by Alzo David-West
I met her online at the intranet café near Kwangbok Station. I went there every day after my university classes, and we chatted for hours.
We shared so many things about ourselves: our families, our youth groups, our interests, our hobbies, our ages, so many things. And when we felt bad or down, we were always there in our chat room, waiting for each other.
After three months, I thought we should meet. I suggested the idea, but she was reluctant. She said she needed more time, so I waited, and we chatted through the summer.
It was a long summer, but I enjoyed it. I only wanted to be with her. Just before autumn came, I decided to ask again if we could meet.
She was more open this time, but she said she was different from the other girls, that she was not like them, in their tiny clothes. I did not know what she meant, and I did not care. I liked her, and she liked me. We had come to know so much about each other.
So we made our arrangement. We would meet in front of the video game arcade at Rungna People’s Amusement Park, and we would go for a walk. I said she would recognize me because I would be wearing sunglasses and have my hair in the southern style. She said I sounded handsome. I felt good.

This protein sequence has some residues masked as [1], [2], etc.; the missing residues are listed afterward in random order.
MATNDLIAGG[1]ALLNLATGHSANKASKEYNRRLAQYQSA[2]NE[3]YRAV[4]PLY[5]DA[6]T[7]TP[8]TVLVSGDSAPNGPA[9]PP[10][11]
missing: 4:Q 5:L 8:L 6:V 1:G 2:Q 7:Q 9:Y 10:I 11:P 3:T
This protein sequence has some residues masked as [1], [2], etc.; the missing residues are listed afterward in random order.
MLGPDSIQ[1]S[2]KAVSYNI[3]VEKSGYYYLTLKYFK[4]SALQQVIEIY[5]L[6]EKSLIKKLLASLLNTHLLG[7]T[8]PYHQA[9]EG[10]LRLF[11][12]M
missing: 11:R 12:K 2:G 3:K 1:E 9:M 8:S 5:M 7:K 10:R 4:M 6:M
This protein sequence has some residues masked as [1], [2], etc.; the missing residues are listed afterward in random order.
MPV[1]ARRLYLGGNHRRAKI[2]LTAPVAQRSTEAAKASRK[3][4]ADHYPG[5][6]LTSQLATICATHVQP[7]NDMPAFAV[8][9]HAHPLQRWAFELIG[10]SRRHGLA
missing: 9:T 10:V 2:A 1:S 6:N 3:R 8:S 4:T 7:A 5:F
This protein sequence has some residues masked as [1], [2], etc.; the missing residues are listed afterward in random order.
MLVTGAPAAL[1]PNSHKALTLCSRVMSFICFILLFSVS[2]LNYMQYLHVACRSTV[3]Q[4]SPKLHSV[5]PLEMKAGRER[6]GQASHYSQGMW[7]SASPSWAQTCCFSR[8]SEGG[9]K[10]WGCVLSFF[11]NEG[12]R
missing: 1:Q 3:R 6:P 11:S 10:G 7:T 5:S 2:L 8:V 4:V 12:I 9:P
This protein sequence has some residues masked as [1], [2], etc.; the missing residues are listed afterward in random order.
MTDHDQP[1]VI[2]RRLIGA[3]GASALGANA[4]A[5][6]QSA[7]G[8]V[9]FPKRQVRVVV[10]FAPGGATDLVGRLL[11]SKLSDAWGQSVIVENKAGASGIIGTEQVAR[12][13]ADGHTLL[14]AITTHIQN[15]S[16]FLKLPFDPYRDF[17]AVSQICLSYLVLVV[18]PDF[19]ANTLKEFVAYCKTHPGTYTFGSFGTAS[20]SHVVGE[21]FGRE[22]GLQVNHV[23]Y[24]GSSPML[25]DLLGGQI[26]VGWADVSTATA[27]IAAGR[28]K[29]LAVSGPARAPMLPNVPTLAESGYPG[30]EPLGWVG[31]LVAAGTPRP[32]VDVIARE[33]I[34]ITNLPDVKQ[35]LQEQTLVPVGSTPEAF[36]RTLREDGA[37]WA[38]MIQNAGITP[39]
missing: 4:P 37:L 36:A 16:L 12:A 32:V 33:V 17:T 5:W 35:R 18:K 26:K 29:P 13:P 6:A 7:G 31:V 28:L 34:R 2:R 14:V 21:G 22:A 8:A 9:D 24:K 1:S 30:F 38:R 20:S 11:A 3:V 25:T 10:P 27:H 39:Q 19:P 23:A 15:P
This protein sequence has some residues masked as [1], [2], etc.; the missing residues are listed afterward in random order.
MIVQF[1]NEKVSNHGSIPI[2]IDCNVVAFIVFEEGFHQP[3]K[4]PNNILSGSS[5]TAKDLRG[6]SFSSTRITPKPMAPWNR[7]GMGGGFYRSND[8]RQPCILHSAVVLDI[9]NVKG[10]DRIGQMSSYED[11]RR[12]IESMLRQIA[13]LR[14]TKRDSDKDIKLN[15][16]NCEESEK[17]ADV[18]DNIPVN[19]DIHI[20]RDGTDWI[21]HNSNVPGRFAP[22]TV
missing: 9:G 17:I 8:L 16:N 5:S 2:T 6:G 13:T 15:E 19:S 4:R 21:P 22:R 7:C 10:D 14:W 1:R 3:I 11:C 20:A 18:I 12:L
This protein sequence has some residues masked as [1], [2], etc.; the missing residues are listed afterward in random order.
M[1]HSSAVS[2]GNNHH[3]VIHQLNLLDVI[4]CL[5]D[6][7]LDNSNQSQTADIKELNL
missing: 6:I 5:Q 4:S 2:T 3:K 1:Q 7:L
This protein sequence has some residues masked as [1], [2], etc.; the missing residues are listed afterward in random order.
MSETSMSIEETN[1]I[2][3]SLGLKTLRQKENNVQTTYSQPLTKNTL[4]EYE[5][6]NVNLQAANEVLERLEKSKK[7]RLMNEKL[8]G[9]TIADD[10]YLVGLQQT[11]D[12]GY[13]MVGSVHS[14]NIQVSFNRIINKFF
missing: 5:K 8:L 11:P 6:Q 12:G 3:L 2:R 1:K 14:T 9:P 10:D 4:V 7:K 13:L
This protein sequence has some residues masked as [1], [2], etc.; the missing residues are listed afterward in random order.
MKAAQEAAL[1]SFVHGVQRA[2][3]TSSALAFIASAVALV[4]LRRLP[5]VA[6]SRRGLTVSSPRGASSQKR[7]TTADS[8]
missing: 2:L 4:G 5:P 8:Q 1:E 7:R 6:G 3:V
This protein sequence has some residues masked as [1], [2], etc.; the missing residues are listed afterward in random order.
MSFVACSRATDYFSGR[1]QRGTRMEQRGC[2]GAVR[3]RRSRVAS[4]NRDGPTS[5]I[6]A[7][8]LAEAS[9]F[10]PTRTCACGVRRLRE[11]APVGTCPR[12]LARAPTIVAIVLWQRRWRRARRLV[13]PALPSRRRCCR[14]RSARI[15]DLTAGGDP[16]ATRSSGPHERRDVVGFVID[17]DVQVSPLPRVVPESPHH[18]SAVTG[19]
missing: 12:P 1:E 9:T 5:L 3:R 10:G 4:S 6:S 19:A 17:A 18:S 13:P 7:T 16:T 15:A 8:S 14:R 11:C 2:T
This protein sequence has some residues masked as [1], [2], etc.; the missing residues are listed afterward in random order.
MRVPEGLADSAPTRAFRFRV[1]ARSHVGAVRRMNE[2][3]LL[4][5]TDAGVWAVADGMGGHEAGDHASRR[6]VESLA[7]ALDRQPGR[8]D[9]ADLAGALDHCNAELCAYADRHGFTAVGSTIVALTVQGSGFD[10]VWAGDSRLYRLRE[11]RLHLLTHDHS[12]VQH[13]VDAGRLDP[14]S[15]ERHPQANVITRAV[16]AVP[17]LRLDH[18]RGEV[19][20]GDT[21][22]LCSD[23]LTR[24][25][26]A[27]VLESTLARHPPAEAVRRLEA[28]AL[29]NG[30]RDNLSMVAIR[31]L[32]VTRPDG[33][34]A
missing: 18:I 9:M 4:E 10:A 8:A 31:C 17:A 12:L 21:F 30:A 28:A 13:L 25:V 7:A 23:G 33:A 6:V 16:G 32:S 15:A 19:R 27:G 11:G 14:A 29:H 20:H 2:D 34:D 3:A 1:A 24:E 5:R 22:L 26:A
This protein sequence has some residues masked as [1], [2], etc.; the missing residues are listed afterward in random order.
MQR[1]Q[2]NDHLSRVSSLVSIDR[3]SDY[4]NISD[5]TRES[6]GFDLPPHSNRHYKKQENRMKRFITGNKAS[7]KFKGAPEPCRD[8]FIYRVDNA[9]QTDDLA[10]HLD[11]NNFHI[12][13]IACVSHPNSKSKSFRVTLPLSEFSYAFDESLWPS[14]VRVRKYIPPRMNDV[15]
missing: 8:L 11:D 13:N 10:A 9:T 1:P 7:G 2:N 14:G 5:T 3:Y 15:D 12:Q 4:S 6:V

When the day came, I was nervous but happy at the same time. I walked from my dormitory, took the bus and the train, got off, walked to the park, and stayed on the opposite side of the road so that I could see her first.
I was really looking forward to our first meeting. I knew it would be a wonderful experience. But when I got to the arcade and looked across the street, she was not there. I waited for an hour, and she never came. People were entering the arcade and exiting the arcade. After a little while, I left, disappointed and downcast.
I went to the intranet café the next day, found her in our chat room, and asked why she never came. To my surprise, she said she did, that she even saw me across the street. She said she looked in my direction and waited for me to cross, except that I idled for an hour and walked away instead.
“But I only saw a boy,” I said.
“You looked so handsome,” she said.
Editor’s Note on You Looked So Handsome:
You Looked So Handsome is not Alzo David-West’s first work to appear in Eastlit. His previous published pieces are:
- Stockbreeders appeared in Eastlit February 2015.